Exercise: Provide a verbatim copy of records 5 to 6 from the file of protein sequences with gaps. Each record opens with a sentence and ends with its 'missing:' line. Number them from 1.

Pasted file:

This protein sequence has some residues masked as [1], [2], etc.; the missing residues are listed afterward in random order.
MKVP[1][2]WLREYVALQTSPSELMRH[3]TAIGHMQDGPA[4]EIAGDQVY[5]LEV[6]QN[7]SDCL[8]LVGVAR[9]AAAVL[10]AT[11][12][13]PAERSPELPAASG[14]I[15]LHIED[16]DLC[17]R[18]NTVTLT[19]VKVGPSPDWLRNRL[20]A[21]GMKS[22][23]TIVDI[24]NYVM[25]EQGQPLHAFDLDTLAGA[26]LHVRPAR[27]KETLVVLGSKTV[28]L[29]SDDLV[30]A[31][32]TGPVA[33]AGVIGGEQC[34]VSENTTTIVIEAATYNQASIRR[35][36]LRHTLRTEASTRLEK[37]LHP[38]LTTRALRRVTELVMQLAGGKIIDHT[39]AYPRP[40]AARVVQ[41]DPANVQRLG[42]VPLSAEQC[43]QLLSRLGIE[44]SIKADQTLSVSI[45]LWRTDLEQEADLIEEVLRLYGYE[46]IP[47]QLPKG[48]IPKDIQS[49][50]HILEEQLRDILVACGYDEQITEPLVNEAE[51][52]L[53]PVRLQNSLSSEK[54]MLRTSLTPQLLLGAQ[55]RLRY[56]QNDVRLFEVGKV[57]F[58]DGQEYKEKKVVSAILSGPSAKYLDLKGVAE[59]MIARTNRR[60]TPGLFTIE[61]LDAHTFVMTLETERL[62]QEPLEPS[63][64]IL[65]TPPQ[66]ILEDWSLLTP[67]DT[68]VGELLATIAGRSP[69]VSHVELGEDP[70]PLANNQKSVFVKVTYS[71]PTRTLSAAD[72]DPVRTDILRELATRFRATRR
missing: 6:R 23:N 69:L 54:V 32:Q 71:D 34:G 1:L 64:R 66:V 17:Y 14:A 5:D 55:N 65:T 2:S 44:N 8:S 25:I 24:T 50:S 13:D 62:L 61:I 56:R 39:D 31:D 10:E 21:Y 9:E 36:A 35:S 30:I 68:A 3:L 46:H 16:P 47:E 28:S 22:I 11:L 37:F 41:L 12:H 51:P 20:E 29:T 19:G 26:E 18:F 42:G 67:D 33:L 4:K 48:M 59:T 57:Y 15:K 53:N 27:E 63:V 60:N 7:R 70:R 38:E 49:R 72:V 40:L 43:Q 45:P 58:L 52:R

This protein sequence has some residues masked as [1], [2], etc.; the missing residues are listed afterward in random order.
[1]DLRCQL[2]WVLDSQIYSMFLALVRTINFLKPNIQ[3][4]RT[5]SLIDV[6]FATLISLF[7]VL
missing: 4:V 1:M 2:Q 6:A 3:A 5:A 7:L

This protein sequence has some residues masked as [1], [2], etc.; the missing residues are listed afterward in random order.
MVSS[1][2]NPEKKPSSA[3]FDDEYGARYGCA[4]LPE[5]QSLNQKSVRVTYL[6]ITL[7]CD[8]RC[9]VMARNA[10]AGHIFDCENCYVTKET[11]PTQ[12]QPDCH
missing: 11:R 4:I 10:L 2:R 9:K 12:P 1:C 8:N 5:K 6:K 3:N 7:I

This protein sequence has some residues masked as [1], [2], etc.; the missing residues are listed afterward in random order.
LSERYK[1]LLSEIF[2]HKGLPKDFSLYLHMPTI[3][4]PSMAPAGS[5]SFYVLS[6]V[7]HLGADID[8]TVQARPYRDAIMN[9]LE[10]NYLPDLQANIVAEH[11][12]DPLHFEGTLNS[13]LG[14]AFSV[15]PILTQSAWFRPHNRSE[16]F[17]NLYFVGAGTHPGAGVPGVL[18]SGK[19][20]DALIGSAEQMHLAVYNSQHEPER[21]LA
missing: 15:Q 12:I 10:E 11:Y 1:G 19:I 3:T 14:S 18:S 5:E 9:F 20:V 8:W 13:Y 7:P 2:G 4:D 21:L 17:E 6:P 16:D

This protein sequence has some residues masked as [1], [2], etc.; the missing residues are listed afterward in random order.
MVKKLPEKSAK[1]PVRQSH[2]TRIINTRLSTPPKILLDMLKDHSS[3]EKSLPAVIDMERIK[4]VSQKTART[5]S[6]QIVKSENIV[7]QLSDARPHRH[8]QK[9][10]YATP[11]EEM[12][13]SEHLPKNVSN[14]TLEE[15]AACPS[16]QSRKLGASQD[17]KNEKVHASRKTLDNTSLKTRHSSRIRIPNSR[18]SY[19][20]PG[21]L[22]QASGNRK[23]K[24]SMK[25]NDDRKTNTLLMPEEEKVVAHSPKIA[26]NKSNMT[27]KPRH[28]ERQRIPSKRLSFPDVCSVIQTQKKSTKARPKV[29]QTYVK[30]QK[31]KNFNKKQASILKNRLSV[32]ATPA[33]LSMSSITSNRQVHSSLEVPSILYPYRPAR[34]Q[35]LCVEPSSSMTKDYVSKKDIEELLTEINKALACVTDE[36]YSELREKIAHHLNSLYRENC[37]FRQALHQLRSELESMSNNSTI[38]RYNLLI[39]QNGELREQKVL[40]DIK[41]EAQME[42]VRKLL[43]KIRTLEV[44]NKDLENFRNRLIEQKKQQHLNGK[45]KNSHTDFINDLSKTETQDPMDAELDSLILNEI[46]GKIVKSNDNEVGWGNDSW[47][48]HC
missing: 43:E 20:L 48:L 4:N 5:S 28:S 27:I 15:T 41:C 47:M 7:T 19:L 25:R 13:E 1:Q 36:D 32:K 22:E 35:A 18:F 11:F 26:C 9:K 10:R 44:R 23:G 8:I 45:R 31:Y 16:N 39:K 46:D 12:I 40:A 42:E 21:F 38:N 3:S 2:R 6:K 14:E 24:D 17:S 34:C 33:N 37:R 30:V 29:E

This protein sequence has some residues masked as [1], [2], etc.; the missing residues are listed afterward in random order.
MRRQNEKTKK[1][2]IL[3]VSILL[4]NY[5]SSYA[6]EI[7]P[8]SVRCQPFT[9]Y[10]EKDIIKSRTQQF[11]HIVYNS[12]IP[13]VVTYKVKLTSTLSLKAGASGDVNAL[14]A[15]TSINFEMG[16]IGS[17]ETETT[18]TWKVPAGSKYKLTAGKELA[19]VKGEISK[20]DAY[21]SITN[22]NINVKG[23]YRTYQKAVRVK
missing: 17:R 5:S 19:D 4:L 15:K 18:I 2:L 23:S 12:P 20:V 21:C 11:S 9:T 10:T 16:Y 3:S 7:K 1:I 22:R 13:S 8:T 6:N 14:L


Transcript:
This protein sequence has some residues masked as [1], [2], etc.; the missing residues are listed afterward in random order.
MVKKLPEKSAK[1]PVRQSH[2]TRIINTRLSTPPKILLDMLKDHSS[3]EKSLPAVIDMERIK[4]VSQKTART[5]S[6]QIVKSENIV[7]QLSDARPHRH[8]QK[9][10]YATP[11]EEM[12][13]SEHLPKNVSN[14]TLEE[15]AACPS[16]QSRKLGASQD[17]KNEKVHASRKTLDNTSLKTRHSSRIRIPNSR[18]SY[19][20]PG[21]L[22]QASGNRK[23]K[24]SMK[25]NDDRKTNTLLMPEEEKVVAHSPKIA[26]NKSNMT[27]KPRH[28]ERQRIPSKRLSFPDVCSVIQTQKKSTKARPKV[29]QTYVK[30]QK[31]KNFNKKQASILKNRLSV[32]ATPA[33]LSMSSITSNRQVHSSLEVPSILYPYRPAR[34]Q[35]LCVEPSSSMTKDYVSKKDIEELLTEINKALACVTDE[36]YSELREKIAHHLNSLYRENC[37]FRQALHQLRSELESMSNNSTI[38]RYNLLI[39]QNGELREQKVL[40]DIK[41]EAQME[42]VRKLL[43]KIRTLEV[44]NKDLENFRNRLIEQKKQQHLNGK[45]KNSHTDFINDLSKTETQDPMDAELDSLILNEI[46]GKIVKSNDNEVGWGNDSW[47][48]HC
missing: 43:E 20:L 48:L 4:N 5:S 28:S 27:I 15:T 41:C 47:M 7:T 19:L 25:R 13:E 1:Q 36:D 32:K 22:E 35:A 18:F 11:F 26:C 9:K 10:R 44:R 23:G 8:I 45:R 31:Y 16:N 39:K 46:D 12:I 40:A 42:E 21:F 38:N 3:S 2:R 6:K 14:E 24:D 17:S 34:C 33:N 37:R 30:V 29:E

This protein sequence has some residues masked as [1], [2], etc.; the missing residues are listed afterward in random order.
MRRQNEKTKK[1][2]IL[3]VSILL[4]NY[5]SSYA[6]EI[7]P[8]SVRCQPFT[9]Y[10]EKDIIKSRTQQF[11]HIVYNS[12]IP[13]VVTYKVKLTSTLSLKAGASGDVNAL[14]A[15]TSINFEMG[16]IGS[17]ETETT[18]TWKVPAGSKYKLTAGKELA[19]VKGEISK[20]DAY[21]SITN[22]NINVKG[23]YRTYQKAVRVK
missing: 17:R 5:S 19:D 4:L 15:K 18:I 2:L 23:S 12:P 20:V 21:C 11:S 9:T 10:T 16:Y 3:S 7:K 1:I 22:R 13:S 8:T 6:N 14:L